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Dungeness crab (Cancer magister)

Dungeness crab Dungeness crab

Common names for Dungeness crab

Dungeness, market crab, San Francisco crab

Other languages for Dungeness crab

  • French name: Dormeur du Pacifique
  • Italian name: Granchio
  • German name: Pazifischer Taschenkrebs

Introduction to Dungeness crab

According to legend, the Dungeness crab gets its name from a tiny fishing hamlet on Washington’s Strait of Juan de Fuca. Additionally, it is referred to as the “San Francisco Crab,” since the species has been collected off the coast of that city since 1848. Dungeness crabs are often offered live, fresh, or frozen as complete “cooks,” pieces, or clusters, as well as single legs and selected flesh. Dungeness are found in the intertidal zone and to depths of over 1,000 feet from Santa Barbara, California, to the eastern Aleutian Islands off Alaska. Typically, the biggest producers are California, Oregon, and Washington, followed by Alaska. Commercially, only males with a minimum shell size of 6 1/4 inches are collected; market size ranges between 1 1/2 and 3 pounds. Male and female juveniles are released to the water alive to guarantee future harvests. Crabs are captured in circular steel traps called pots with a diameter of 36 to 48 inches.

Product profile for Dungeness crab

Dungeness crab has been compared to the shellfish counterpart of an artichoke heart because it is sweet, aromatic, and semi-nutty. The meat of the crab is said to be similar to that of a Maine (American) lobster, although it is more soft. The flesh in the legs is somewhat harder than the meat in the torso. Dungeness crabs are a purplish-brown hue while alive. The shell develops a brilliant orange color when cooked. The cooked meat exhibits a translucent white color. In holding tanks, live crabs should be active. The shell color of entire cooks should be brilliant red, with no cracks at the rear and all legs intact.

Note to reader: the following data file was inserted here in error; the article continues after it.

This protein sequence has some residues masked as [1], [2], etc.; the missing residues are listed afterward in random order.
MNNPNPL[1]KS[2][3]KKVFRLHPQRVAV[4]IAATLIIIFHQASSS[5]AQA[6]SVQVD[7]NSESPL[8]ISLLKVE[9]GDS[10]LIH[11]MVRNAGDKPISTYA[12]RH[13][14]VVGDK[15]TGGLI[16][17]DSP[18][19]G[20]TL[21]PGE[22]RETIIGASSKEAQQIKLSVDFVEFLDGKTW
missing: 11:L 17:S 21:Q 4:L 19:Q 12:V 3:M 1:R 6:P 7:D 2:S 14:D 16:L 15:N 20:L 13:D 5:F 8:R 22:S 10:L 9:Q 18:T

Cooking tips for Dungeness crab

Boil live 2- or 2-1/2-pound Dungeness crabs for 18 to 20 minutes before chilling in cold water. Allow to cool before serving with melted butter or a sauce. Crabs that have been cooked can be eaten hot or cold. The meat may be used in seafood stews or soups, sautés, salads and appetizers, bisques, creamed dishes, salads, and casseroles, as well as bisques, creamed dishes, salads, and casseroles.

Nutrition facts for Dungeness crab

Calories: 86 Fat Calories: 8.11 Total Fat: 0.9 g Saturated Fat: 0.1 g Cholesterol: 59 mg Sodium: 295 mg Protein: 17.4 g Omega 3: 0.3 g

Primary product forms for Dungeness crab

Live Fresh: Whole cooks, Meat Frozen: Whole cooks, Cooked sections, Cooked meat, Blocks (meat) Value-added: Canned meat, Pasteurized meat, Snap-’n-eats

Global supply for Dungeness crab

Canada, United States, Iran